Evaluation of serum visceral protein levels as indicators of nitrogen balance in thermally injured patients

D. E. Carlson, W. G. Cioffi, A. D. Mason, W. F. McManus, B. A. Pruitt

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Abstract

The use of serum visceral protein concentrations as predictors of nitrogen balance was assessed during the first 4 weeks following thermal injury. The correlation between nitrogen balance and serum albumin was not significant. Statistically significant correlations were found between nitrogen balance and serum prealbumin, retinol-binding protein, and transferrin. However, even the best correlation (retinol-binding protein, r = 0.388) was too weak to permit prediction of nitrogen balance on the basis of the visceral protein concentration. The correlation between change in direction of nitrogen balance and change in direction of protein concentration over time showed all four visceral proteins to be poor predictors of change in nitrogen balance. The efficiency was less than 50% for each visceral protein. Stepwise multiple regression analysis performed to determine which indices were most closely correlated with nitrogen balance showed that a calculation using readily available information (nitrogen intake, postburn day, percent total body surface burned, and age) provided better prediction of nitrogen balance (r = 0.765) than any of the visceral protein concentrations. In view of these findings, measurement of serum visceral protein concentrations to monitor adequacy of nutritional support seems an unwarranted expense in patients with thermal injury.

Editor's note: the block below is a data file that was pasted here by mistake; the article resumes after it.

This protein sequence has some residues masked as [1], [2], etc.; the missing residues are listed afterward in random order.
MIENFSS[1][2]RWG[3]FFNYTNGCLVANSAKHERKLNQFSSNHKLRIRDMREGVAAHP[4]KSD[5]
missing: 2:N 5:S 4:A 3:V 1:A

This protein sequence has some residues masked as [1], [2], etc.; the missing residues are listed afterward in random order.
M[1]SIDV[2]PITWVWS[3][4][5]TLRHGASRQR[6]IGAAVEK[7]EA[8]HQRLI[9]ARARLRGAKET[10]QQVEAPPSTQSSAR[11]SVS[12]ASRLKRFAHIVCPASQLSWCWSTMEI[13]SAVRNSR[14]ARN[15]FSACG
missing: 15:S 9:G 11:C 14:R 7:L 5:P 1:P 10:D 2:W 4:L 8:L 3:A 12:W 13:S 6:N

Original languageEnglish (US)
Pages (from-to)440-444
Number of pages5
JournalJournal of Parenteral and Enteral Nutrition
Volume15
Issue number4
DOIs
StatePublished - Jan 1 1991

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ASJC Scopus subject areas

  • Medicine (miscellaneous)
  • Nutrition and Dietetics

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